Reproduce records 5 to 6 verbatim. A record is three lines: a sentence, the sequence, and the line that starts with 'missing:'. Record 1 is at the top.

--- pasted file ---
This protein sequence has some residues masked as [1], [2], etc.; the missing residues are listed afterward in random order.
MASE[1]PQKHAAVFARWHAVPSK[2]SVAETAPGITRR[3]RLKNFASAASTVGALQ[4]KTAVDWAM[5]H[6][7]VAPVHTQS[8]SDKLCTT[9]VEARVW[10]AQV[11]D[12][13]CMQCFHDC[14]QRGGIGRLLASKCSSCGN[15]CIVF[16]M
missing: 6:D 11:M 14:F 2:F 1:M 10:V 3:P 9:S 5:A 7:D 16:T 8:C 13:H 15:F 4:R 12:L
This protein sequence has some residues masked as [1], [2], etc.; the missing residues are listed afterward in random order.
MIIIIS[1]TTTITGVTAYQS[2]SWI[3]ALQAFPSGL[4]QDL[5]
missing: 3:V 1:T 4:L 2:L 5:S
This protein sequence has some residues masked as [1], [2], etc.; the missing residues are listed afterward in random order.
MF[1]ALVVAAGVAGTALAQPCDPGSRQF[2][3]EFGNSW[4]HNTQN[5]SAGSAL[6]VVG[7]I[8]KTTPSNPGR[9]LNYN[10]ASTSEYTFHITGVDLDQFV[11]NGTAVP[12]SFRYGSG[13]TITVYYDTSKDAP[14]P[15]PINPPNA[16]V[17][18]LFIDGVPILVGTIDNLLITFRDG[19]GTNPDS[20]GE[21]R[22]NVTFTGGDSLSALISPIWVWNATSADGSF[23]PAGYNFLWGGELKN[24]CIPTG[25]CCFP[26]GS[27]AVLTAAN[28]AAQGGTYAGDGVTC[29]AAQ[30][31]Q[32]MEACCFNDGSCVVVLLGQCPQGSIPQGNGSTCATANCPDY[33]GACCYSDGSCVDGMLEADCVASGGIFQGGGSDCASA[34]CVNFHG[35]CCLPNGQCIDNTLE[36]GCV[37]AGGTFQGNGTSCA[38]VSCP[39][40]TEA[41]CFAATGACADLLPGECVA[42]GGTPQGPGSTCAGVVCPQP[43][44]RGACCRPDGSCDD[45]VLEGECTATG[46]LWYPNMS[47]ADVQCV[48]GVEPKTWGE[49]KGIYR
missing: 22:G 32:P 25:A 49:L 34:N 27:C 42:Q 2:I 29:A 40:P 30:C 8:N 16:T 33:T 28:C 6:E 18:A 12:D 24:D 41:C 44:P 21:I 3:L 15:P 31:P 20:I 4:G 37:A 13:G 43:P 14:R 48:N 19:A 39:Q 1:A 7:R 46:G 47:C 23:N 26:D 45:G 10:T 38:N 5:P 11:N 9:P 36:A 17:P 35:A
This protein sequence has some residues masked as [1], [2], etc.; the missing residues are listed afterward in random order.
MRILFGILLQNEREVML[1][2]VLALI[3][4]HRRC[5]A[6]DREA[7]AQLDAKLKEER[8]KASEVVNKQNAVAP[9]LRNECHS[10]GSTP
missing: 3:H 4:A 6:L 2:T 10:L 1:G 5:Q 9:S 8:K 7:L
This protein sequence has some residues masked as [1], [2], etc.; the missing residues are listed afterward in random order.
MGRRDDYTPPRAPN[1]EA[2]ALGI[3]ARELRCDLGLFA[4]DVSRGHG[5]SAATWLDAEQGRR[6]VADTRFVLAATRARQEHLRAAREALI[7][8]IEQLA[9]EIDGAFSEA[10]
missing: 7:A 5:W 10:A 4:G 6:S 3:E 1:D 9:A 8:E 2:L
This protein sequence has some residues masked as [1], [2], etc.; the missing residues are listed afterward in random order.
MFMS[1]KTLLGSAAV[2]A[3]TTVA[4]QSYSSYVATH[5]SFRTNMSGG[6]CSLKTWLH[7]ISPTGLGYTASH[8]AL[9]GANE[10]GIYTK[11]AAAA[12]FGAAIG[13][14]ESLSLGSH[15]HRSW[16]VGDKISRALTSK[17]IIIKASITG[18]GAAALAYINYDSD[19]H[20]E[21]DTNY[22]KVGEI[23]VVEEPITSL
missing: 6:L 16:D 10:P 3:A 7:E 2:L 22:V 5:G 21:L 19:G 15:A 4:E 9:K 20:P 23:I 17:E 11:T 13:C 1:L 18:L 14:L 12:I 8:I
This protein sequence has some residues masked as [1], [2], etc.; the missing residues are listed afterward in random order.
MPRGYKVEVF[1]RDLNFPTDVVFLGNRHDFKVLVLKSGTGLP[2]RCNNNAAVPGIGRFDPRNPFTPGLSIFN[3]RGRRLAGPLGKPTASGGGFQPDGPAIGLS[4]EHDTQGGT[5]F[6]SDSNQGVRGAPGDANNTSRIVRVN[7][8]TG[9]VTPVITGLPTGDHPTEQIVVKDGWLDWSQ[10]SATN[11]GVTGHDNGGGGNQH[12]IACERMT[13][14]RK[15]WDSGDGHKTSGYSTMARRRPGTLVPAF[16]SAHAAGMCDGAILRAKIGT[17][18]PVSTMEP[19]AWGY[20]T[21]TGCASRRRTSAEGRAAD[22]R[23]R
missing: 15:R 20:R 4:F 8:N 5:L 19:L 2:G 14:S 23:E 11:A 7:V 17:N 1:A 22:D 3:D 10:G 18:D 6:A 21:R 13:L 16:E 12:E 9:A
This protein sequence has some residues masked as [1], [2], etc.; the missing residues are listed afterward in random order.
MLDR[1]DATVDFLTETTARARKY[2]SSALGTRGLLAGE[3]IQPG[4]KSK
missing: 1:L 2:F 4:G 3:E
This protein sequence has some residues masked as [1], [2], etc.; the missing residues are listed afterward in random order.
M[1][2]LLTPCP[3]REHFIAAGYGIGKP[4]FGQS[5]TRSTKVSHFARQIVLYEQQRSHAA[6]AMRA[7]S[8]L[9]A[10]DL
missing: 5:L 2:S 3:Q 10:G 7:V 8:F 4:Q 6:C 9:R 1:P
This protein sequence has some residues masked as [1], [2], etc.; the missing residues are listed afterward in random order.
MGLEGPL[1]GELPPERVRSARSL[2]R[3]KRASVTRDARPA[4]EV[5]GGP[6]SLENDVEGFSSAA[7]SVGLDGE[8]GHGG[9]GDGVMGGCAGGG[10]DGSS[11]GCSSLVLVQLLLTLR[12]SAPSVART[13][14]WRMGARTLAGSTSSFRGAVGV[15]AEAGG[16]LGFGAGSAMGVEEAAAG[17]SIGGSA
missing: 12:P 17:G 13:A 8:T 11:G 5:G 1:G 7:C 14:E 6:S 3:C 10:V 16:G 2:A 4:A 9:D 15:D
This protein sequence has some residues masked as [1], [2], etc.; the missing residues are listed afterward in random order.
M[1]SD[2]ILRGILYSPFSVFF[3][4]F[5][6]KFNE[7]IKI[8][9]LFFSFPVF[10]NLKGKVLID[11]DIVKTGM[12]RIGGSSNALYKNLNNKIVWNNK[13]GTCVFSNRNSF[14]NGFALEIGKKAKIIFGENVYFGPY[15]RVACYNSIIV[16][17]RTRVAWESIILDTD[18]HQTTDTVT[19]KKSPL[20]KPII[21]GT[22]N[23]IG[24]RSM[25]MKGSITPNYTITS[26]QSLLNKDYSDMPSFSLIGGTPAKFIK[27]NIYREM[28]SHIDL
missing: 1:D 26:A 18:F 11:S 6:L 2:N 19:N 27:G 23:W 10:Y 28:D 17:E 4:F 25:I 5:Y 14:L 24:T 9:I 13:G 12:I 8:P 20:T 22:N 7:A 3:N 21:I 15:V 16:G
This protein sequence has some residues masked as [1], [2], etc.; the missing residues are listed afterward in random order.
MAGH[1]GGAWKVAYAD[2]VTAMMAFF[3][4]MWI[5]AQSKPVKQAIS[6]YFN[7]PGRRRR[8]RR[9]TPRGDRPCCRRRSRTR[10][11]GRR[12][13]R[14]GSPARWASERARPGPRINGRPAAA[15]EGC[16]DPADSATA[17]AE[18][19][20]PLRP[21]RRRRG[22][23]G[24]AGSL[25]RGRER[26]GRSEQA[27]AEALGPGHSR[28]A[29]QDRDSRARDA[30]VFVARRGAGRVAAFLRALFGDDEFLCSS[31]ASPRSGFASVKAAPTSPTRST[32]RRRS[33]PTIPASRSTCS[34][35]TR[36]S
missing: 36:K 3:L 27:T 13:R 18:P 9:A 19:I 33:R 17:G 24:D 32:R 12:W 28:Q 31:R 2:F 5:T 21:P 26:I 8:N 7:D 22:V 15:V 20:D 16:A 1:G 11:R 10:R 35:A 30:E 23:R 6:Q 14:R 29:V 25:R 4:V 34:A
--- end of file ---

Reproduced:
This protein sequence has some residues masked as [1], [2], etc.; the missing residues are listed afterward in random order.
MGRRDDYTPPRAPN[1]EA[2]ALGI[3]ARELRCDLGLFA[4]DVSRGHG[5]SAATWLDAEQGRR[6]VADTRFVLAATRARQEHLRAAREALI[7][8]IEQLA[9]EIDGAFSEA[10]
missing: 7:A 5:W 10:A 4:G 6:S 3:E 1:D 9:A 8:E 2:L
This protein sequence has some residues masked as [1], [2], etc.; the missing residues are listed afterward in random order.
MFMS[1]KTLLGSAAV[2]A[3]TTVA[4]QSYSSYVATH[5]SFRTNMSGG[6]CSLKTWLH[7]ISPTGLGYTASH[8]AL[9]GANE[10]GIYTK[11]AAAA[12]FGAAIG[13][14]ESLSLGSH[15]HRSW[16]VGDKISRALTSK[17]IIIKASITG[18]GAAALAYINYDSD[19]H[20]E[21]DTNY[22]KVGEI[23]VVEEPITSL
missing: 6:L 16:D 10:P 3:A 7:E 2:L 22:V 5:G 21:L 19:G 15:A 4:E 9:K 20:P 23:I 17:E 11:T 13:C 1:L 18:L 14:L 12:I 8:I